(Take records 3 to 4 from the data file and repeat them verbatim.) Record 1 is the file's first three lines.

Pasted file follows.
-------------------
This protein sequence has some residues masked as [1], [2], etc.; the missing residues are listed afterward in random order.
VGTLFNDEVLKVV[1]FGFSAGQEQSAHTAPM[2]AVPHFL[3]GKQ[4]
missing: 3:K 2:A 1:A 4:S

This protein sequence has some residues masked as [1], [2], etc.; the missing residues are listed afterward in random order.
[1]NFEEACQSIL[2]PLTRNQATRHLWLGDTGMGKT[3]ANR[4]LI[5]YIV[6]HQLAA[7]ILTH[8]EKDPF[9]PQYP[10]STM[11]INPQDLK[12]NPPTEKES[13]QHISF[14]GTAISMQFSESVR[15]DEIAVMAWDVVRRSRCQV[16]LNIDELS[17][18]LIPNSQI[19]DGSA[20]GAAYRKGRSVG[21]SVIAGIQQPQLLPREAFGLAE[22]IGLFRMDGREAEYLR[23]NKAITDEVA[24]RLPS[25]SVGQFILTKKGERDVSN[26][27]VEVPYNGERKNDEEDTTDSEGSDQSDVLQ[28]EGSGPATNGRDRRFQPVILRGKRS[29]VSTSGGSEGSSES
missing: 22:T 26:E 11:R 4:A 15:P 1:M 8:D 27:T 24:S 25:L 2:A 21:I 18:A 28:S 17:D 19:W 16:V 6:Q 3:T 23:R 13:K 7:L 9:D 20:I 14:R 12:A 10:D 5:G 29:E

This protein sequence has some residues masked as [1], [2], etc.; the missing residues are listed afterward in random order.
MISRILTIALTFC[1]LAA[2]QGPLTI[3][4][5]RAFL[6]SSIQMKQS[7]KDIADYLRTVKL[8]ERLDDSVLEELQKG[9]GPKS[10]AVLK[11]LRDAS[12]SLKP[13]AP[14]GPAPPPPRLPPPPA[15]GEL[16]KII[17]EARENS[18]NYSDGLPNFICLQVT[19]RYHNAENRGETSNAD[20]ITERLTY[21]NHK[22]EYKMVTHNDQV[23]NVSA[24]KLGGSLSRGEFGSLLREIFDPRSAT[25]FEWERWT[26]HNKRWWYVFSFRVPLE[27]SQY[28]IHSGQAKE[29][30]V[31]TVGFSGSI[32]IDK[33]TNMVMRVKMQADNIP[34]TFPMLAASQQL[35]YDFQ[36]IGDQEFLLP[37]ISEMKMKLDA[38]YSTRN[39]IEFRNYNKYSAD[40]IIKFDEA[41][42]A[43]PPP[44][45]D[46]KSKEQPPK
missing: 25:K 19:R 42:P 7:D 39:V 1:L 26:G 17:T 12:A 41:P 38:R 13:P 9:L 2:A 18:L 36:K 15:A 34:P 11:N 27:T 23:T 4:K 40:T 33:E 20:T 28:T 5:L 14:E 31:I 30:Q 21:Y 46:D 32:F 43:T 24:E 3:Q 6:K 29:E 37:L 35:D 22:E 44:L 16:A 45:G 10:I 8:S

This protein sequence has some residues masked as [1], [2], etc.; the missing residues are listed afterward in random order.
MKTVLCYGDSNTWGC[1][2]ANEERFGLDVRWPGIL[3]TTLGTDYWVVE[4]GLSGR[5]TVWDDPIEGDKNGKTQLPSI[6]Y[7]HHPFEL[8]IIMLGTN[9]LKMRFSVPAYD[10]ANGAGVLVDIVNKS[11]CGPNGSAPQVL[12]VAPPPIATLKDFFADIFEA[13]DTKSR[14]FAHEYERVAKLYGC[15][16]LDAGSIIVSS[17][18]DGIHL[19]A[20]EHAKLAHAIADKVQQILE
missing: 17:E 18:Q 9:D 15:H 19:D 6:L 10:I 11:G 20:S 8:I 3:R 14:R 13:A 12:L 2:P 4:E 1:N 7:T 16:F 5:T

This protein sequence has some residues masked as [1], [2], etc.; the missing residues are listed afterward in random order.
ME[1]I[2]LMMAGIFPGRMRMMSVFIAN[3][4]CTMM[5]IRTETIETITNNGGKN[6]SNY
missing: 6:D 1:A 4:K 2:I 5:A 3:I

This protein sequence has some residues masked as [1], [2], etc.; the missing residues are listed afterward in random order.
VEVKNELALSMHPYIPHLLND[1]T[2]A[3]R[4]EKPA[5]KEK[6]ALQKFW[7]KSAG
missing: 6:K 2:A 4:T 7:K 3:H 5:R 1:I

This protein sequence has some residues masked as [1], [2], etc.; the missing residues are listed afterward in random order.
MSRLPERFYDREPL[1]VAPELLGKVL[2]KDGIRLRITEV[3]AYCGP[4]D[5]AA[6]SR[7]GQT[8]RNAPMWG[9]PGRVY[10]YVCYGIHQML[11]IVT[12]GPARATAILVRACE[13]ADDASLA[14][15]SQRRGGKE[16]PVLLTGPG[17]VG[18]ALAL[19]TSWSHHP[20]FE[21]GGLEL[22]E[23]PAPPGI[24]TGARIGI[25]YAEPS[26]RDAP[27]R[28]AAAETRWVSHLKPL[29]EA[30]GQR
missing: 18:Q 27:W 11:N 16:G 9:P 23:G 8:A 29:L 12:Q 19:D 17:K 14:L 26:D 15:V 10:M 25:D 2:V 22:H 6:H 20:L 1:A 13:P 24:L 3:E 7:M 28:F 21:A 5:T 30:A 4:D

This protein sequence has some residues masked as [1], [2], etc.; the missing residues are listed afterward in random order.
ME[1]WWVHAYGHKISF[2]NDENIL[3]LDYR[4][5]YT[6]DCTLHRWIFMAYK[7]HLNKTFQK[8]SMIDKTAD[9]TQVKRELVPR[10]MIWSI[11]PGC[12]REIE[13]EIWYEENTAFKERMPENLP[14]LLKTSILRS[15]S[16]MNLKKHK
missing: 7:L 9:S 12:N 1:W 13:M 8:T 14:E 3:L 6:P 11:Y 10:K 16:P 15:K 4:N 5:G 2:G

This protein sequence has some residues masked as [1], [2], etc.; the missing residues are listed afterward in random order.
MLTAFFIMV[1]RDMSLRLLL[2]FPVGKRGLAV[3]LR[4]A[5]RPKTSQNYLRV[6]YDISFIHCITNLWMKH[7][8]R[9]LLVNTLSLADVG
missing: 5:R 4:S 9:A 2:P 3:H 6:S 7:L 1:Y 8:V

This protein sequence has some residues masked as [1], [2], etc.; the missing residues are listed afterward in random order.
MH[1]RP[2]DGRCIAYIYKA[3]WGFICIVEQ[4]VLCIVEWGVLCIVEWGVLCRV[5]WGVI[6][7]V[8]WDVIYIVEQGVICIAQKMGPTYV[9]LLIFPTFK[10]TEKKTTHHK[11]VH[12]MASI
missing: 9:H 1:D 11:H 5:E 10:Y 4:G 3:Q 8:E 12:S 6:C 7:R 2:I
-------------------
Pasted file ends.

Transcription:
This protein sequence has some residues masked as [1], [2], etc.; the missing residues are listed afterward in random order.
MISRILTIALTFC[1]LAA[2]QGPLTI[3][4][5]RAFL[6]SSIQMKQS[7]KDIADYLRTVKL[8]ERLDDSVLEELQKG[9]GPKS[10]AVLK[11]LRDAS[12]SLKP[13]AP[14]GPAPPPPRLPPPPA[15]GEL[16]KII[17]EARENS[18]NYSDGLPNFICLQVT[19]RYHNAENRGETSNAD[20]ITERLTY[21]NHK[22]EYKMVTHNDQV[23]NVSA[24]KLGGSLSRGEFGSLLREIFDPRSAT[25]FEWERWT[26]HNKRWWYVFSFRVPLE[27]SQY[28]IHSGQAKE[29][30]V[31]TVGFSGSI[32]IDK[33]TNMVMRVKMQADNIP[34]TFPMLAASQQL[35]YDFQ[36]IGDQEFLLP[37]ISEMKMKLDA[38]YSTRN[39]IEFRNYNKYSAD[40]IIKFDEA[41][42]A[43]PPP[44][45]D[46]KSKEQPPK
missing: 25:K 19:R 42:P 7:D 39:V 1:L 26:G 17:T 12:A 41:P 38:R 13:P 9:L 2:A 18:L 36:K 15:A 34:P 11:N 27:T 23:T 4:K 40:T 33:E 20:T 28:T 5:L 14:E 31:I 30:Q 21:Y 46:D 32:F 43:T 24:E 3:Q 6:K 29:E 37:L 35:D 22:E 44:L 16:A 45:G 10:I 8:S

This protein sequence has some residues masked as [1], [2], etc.; the missing residues are listed afterward in random order.
MKTVLCYGDSNTWGC[1][2]ANEERFGLDVRWPGIL[3]TTLGTDYWVVE[4]GLSGR[5]TVWDDPIEGDKNGKTQLPSI[6]Y[7]HHPFEL[8]IIMLGTN[9]LKMRFSVPAYD[10]ANGAGVLVDIVNKS[11]CGPNGSAPQVL[12]VAPPPIATLKDFFADIFEA[13]DTKSR[14]FAHEYERVAKLYGC[15][16]LDAGSIIVSS[17][18]DGIHL[19]A[20]EHAKLAHAIADKVQQILE
missing: 17:E 18:Q 9:D 15:H 19:D 6:L 10:I 11:G 20:S 8:I 3:R 14:R 13:A 12:L 2:P 4:E 1:N 7:T 16:F 5:T